Mourning his dead child, a haunted Vietnam War veteran attempts to uncover his past while suffering from a severe case of dissociation. To do so, he must decipher reality and life from his own dreams, delusions, and perceptions of death.
Harry Angel has a new case, to find a man called Johnny Favourite. Except things aren't quite that simple and Johnny doesn't want to be found. Let's just say that amongst the period detail and beautiful scenery, it all gets really really nasty.Written by
David Carroll <firstname.lastname@example.org>
A reference to the movie was included in Polish metal band Hunter's song "Armia Boga" (Pol, "God's Army") from the album "HellWood". The song ends with a phrase in English: "Welcome to my greedy Louis Cyphre's private hell." See more »
The head is superimposed on the body of the little boy in the shot where he's pointing at Harry Angel with glowing eyes. See more »
Scene during credits shows Mickey Rourke's character descending to 'Hell' inside of an elevator. See more »
Curiously, the sex and violence did not offend the British Board of Film Classification, but a scene of a cockfight did, and 4 secs were duly removed from both cinema and video versions. This cockfight has been seen in a heavily edited US TV version screened in the UK on ITV. See more »
"Angel Heart" deserves to be considered Alan Parker's masterpiece. The direction is truly amazing, as Parker drives us deeply through a meticulously prepared dark atmosphere, full of allegories and secret hints.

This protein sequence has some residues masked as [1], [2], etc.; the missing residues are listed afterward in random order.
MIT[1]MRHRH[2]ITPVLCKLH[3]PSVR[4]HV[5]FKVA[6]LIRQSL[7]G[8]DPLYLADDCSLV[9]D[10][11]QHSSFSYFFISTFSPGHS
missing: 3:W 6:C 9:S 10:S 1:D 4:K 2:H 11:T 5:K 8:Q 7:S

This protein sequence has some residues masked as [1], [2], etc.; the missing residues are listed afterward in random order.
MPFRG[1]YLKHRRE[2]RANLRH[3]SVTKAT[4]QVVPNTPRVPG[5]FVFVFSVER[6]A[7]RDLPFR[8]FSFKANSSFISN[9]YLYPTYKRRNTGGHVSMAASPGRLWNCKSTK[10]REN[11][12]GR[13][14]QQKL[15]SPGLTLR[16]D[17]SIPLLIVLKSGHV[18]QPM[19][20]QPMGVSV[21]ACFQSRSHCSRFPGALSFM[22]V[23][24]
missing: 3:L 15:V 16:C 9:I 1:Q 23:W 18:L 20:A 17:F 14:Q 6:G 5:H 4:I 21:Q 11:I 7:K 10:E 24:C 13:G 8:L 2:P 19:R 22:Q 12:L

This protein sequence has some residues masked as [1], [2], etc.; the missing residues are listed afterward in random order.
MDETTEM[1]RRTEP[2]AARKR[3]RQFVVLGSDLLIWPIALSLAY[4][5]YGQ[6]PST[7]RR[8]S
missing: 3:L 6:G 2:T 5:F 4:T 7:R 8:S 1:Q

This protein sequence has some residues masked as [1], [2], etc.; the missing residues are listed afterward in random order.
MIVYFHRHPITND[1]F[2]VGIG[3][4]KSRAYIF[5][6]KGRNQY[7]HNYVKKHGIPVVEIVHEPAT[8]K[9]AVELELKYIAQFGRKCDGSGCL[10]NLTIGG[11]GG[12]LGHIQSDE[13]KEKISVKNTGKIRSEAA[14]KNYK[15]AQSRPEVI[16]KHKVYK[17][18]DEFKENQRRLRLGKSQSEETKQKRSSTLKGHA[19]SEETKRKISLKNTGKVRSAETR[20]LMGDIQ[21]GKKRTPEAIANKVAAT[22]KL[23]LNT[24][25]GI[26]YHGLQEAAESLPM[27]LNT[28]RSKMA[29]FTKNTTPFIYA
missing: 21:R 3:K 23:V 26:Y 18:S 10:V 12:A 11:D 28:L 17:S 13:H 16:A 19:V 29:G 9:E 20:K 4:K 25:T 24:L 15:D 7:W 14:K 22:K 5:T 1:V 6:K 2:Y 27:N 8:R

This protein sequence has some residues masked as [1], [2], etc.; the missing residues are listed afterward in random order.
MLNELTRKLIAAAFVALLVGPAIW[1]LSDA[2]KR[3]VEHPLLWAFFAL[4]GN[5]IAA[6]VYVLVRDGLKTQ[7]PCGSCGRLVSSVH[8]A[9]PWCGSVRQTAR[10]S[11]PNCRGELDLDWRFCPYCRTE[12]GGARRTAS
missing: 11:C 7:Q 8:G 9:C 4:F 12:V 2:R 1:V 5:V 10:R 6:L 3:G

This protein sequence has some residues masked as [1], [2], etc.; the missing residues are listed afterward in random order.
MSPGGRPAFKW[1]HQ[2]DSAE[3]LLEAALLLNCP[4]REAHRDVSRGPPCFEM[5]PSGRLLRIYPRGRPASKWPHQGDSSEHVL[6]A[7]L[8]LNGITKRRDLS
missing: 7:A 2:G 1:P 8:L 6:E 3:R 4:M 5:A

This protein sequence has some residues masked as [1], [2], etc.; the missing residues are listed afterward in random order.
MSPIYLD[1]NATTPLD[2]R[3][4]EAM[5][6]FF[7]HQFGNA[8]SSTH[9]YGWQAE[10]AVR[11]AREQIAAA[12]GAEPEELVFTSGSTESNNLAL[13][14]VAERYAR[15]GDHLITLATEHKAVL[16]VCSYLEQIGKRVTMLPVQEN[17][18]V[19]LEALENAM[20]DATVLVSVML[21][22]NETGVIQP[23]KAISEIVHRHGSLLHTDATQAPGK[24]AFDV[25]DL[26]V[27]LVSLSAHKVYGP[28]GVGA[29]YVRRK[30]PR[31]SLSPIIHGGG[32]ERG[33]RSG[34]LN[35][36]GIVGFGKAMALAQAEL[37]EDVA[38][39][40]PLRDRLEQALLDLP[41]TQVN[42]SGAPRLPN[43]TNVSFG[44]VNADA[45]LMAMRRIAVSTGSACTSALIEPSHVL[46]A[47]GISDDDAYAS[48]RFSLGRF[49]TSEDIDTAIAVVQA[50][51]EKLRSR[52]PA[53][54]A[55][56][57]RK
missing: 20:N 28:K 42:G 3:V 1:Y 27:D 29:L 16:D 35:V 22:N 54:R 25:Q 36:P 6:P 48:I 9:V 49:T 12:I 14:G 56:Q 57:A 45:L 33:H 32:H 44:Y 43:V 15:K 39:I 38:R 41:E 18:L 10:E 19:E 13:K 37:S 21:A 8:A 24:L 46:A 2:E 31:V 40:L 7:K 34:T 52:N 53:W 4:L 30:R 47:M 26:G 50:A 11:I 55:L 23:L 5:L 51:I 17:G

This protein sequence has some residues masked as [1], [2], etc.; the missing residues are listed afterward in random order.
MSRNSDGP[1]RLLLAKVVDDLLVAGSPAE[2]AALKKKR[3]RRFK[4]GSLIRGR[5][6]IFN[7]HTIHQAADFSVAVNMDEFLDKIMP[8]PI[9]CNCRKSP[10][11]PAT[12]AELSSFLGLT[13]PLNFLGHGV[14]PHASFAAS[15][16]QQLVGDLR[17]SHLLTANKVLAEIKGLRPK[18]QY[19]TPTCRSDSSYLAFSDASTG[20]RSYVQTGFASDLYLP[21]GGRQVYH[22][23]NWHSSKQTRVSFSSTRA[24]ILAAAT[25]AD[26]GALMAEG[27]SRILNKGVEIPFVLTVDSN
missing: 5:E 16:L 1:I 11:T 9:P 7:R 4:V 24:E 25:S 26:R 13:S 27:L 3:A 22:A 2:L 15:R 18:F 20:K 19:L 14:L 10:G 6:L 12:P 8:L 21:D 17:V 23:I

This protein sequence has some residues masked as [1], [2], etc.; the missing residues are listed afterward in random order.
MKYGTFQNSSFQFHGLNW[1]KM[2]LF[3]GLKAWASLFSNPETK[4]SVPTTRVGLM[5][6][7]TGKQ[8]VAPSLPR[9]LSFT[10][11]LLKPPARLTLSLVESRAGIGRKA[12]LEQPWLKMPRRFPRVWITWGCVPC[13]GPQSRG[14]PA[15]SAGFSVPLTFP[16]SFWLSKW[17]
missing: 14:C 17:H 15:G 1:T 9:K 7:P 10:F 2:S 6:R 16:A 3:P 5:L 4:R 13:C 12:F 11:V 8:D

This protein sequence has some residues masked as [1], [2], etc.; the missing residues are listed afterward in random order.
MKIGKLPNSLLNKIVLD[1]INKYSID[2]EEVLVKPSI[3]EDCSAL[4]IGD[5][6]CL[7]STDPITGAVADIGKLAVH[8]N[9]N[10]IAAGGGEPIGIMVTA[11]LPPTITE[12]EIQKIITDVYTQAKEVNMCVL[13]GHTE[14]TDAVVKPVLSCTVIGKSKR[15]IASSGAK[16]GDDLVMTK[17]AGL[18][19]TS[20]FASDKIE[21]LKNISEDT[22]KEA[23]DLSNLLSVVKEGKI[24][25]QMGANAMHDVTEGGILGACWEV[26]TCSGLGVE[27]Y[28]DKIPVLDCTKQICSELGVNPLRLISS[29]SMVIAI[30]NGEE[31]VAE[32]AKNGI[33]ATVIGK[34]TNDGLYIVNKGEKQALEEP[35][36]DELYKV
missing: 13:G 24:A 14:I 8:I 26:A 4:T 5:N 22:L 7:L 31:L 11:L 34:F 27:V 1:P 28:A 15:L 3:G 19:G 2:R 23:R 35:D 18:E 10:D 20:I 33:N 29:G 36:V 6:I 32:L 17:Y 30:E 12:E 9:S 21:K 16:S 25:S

In "Angel Heart", we watch Mickey Rourke in his finest acting hour, who plays Harry Angel, a private investigator hired by the mysterious Louis Cyphre, depicted by the great Robert De Niro. Cyphre assigns Angel the task to find a guy named Johnny Favorite who has disappeared, with whom he has unsettled debts. The task is much harder than it first looks however, as Angel bumps into several murders in the process; and as if that were not enough, the quest makes him realize some very unpleasant truths about himself and Mr. Cyphre.
As noted before, both Rourke and De Niro are excellent in their roles; a high mark goes for the rest of the cast as well, with Lisa Bonnet standing out as charming and apocryphal Epiphany Proudfoot. Yet, the 10/10 mark for this film is definitely credited to Alan Parker's direction: It is his masterpiece.
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